The Central American and Caribbean Games were born thanks to the initiative of the Mexican Olympic Society who, after Mexico’s performance in the Paris 1924 Olympic Games, decided to organize a multi-sport event among Central American countries so that sports in these nations would increase their competitive level.
Cuba and Guatemala supported the project and Mexicans Alfredo Cuellar and Enrique Aguirre negotiated with the International Olympic Committee (IOC) to obtain international endorsement.
The act of creation of the games was signed in Paris on July 4, 1924, making this the oldest regional competition endorsed by the IOC.
The first three versions were called the Central American Games (1926, 1930 and 1935).
They are organized by Centro Caribe Sports (formerly ODECABE), with sports such as athletics, swimming, water polo, basketball, baseball, soccer, volleyball, handball, cycling, horseback riding, triathlon, Basque pelota, among others.
The fourth version was held in Panama in 1938 and the fifth, which was to be held in 1942, was postponed due to World War II, in solidarity with the principles of Olympism and the International Olympic Committee. The fifth version was held in 1946 in Barranquilla, a city on the Colombian Caribbean coast. Until 2011, the Netherlands Antilles Olympic Committee was part of the entity; the committee ceased to exist with the dissolution of the Netherlands Antilles in 2010. Guadeloupe, Martinique, Curaçao, French Guiana, Sint Maarten, and Turks and Caicos have been accepted as new participants.
San Salvador 1935
The III Central American and Caribbean Games were held in San Salvador, El Salvador, between March 16 and April 5, 1935.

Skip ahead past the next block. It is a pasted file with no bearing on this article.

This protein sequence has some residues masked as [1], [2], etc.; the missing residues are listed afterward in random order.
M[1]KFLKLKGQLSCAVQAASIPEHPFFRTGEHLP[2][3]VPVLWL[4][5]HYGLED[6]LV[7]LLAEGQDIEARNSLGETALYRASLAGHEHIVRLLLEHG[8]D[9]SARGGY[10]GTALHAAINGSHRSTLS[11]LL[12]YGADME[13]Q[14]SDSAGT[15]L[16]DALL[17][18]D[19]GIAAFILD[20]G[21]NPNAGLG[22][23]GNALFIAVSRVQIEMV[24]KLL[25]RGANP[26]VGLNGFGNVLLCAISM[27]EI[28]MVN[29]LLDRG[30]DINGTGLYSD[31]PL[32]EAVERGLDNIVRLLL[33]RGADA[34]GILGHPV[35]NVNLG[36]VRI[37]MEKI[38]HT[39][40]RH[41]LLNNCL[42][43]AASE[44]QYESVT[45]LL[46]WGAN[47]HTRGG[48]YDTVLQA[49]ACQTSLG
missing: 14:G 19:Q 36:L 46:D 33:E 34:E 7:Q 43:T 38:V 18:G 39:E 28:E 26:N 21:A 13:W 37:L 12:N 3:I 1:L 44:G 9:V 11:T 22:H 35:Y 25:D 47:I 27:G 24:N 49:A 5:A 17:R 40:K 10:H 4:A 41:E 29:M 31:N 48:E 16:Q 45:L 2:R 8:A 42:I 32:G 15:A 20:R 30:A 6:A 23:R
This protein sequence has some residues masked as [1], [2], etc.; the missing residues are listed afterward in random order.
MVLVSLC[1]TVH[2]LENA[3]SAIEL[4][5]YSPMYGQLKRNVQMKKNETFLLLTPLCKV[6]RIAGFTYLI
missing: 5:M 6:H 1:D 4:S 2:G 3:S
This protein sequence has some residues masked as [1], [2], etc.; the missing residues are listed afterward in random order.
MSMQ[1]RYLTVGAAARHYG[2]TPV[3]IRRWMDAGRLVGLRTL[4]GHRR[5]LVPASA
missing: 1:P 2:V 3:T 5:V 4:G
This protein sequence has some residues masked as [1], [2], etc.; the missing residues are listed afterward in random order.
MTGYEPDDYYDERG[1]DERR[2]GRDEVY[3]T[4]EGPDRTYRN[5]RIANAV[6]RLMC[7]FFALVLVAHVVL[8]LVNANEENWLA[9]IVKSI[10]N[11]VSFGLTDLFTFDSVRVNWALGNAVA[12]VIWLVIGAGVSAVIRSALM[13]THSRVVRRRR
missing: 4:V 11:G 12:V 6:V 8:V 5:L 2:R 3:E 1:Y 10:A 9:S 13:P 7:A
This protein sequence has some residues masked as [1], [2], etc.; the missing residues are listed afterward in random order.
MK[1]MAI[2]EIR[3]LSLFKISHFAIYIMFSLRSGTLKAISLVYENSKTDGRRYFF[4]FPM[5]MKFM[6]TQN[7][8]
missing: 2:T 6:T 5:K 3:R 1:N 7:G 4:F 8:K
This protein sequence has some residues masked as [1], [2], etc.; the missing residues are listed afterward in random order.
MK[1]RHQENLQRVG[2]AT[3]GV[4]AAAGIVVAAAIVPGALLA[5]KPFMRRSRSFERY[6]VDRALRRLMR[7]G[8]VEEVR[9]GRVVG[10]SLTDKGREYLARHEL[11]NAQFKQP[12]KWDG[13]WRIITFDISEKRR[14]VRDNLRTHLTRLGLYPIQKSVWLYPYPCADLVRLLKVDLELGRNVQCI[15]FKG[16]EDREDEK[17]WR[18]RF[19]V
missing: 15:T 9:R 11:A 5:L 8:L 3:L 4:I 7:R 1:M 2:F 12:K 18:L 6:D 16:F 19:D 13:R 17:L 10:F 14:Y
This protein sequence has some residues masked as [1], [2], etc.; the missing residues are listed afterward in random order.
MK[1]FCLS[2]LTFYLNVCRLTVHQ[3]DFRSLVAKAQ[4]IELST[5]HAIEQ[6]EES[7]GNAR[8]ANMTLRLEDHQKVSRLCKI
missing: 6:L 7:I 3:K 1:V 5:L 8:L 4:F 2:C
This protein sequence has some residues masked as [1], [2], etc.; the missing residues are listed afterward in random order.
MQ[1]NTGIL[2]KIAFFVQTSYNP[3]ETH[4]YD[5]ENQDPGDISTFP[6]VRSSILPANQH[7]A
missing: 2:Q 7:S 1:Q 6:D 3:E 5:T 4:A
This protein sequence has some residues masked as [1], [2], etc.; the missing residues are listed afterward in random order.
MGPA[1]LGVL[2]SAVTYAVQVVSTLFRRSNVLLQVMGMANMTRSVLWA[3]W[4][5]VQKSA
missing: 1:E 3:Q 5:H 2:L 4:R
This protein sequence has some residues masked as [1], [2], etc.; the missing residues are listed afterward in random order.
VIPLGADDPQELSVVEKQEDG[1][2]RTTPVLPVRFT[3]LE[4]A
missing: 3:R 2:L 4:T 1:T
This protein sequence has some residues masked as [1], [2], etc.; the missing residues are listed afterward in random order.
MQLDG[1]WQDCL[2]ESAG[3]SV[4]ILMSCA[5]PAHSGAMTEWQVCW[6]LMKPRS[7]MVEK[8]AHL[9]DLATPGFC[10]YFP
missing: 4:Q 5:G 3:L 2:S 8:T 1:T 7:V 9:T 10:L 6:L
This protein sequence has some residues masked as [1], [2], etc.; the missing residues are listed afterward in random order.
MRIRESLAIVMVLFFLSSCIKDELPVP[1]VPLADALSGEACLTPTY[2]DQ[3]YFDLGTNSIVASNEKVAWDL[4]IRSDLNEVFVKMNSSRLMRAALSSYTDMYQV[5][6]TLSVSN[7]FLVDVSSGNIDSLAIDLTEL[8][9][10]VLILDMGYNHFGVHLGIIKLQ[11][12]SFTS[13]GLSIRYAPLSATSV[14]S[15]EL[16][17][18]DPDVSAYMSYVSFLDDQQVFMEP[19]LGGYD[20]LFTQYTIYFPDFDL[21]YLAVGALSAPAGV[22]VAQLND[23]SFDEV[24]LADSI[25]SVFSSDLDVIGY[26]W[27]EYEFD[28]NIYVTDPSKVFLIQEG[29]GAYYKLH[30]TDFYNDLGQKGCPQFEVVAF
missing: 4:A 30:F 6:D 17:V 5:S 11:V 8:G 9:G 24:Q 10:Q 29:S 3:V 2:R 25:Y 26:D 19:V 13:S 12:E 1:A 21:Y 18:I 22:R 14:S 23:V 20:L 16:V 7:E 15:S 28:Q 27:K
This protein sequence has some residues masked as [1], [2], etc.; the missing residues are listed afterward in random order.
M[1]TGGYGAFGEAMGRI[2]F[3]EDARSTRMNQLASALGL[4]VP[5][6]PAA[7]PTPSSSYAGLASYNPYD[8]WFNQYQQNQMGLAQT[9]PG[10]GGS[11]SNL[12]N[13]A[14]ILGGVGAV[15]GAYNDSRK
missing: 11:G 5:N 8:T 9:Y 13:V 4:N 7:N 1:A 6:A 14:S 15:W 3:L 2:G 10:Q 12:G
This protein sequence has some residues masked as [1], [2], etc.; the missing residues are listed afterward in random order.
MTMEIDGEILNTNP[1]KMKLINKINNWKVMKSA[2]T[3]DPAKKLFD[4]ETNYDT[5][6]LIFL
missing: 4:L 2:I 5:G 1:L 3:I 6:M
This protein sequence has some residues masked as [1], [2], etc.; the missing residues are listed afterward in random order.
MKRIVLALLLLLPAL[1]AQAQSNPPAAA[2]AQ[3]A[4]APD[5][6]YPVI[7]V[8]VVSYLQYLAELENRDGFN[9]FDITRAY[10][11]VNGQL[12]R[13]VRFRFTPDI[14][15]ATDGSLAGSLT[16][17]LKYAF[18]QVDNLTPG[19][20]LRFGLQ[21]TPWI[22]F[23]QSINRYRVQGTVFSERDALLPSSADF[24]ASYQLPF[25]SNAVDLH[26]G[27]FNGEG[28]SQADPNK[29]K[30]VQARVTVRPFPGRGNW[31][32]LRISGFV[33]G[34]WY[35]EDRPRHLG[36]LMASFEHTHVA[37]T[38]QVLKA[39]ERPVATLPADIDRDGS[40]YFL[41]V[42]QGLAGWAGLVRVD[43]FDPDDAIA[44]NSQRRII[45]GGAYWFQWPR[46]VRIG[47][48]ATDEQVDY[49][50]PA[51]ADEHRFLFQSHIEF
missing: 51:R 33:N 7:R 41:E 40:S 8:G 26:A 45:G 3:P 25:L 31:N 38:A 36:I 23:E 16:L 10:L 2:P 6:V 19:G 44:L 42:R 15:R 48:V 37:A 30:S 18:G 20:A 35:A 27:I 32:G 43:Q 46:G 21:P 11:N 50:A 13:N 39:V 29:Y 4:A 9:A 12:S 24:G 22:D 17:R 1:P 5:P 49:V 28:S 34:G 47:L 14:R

It was the first time that El Salvador organized these games. This edition should have been held in 1934, but a strong storm the previous year caused the country to ask for an extension to celebrate it in 1935.
Competitors increased to 741 and included sports such as golf, horseback riding, boxing and wrestling. The women continued to compete in swimming, basketball and volleyball. Jamaica did not participate in these games.
Mexico, Panama, El Salvador, Cuba, Puerto Rico, Costa Rica, Guatemala, Honduras and Nicaragua.
San Salvador 2002
The XIX Central American and Caribbean Games were held in San Salvador, El Salvador from November 19 to November 30, 2002.
These were the second Games organized by the Central American city, the first having been held in 1935.
In San Salvador 2002, Mexico took first place in the medal standings, leaving second place to Venezuela. Mexico took advantage of the absence of Cuba, winner of the last fairs, which withdrew its participation.
At the end of the last day, Mexico had a total of 351 medals, 138 gold, 111 silver and 102 bronze. The Venezuelans won 277 medals, 103 gold, 94 silver and 80 bronze. The Dominican delegation ranked fourth behind Mexico, Venezuela and Colombia. According to Salvadoran sports authorities, the organization and construction of sports venues for the XIX edition of the Games cost around US$65 million.
The XIX edition of the Central American and Caribbean Games featured 38 sports disciplines. The sailing events were held in Mexico, the field field hockey and racquetball events were held in Puerto Rico and the handball events were held in the Dominican Republic.
The disciplines were:
Athletics, Badminton, Basketball, Handball, Baseball, Bowling, Boxing, Canoeing, Cycling, Diving, Equestrian, Fencing, Soccer, Artistic and Rhythmic Gymnastics, Field Hockey, Judo, Karate, Weightlifting, Wrestling, Synchronized Swimming, Swimming, Speed Skating, Modern Pentathlon, Racquetball, Rowing, Softball, Squash, Taekwondo, Tennis, Table Tennis, Tennis, Tennis, Table Tennis, Diving, Synchronized swimming, Swimming, Speed skating, Modern Pentathlon, Racquetball, Rowing, Softball, Squash, Taekwondo, Tennis, Table tennis, Shooting, Archery, Triathlon, Sailing, Volleyball, Beach volleyball and Water polo.